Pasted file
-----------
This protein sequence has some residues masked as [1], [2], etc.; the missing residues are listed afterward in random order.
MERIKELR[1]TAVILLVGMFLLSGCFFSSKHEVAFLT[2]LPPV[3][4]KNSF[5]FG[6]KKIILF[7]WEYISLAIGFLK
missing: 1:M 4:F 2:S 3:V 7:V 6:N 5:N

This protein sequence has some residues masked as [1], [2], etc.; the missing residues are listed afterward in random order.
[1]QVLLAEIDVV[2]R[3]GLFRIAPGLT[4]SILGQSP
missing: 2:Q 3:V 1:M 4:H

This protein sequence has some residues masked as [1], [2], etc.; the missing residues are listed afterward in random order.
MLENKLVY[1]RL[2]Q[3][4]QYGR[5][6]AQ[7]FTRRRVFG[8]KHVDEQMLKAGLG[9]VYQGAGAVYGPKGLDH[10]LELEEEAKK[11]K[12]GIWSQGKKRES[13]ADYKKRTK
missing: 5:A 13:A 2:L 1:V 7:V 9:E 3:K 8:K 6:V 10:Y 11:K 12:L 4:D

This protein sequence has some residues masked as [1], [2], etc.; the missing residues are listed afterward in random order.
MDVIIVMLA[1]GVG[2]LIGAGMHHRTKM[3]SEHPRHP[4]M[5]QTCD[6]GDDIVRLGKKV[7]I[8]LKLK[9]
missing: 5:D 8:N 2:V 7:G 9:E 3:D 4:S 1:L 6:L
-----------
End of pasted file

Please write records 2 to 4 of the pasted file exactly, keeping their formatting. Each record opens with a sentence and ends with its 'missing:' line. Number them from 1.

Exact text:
This protein sequence has some residues masked as [1], [2], etc.; the missing residues are listed afterward in random order.
[1]QVLLAEIDVV[2]R[3]GLFRIAPGLT[4]SILGQSP
missing: 2:Q 3:V 1:M 4:H

This protein sequence has some residues masked as [1], [2], etc.; the missing residues are listed afterward in random order.
MLENKLVY[1]RL[2]Q[3][4]QYGR[5][6]AQ[7]FTRRRVFG[8]KHVDEQMLKAGLG[9]VYQGAGAVYGPKGLDH[10]LELEEEAKK[11]K[12]GIWSQGKKRES[13]ADYKKRTK
missing: 5:A 13:A 2:L 1:V 7:V 9:E 3:K 8:K 6:V 10:Y 11:K 12:L 4:D

This protein sequence has some residues masked as [1], [2], etc.; the missing residues are listed afterward in random order.
MDVIIVMLA[1]GVG[2]LIGAGMHHRTKM[3]SEHPRHP[4]M[5]QTCD[6]GDDIVRLGKKV[7]I[8]LKLK[9]
missing: 5:D 8:N 2:V 7:G 9:E 3:D 4:S 1:L 6:L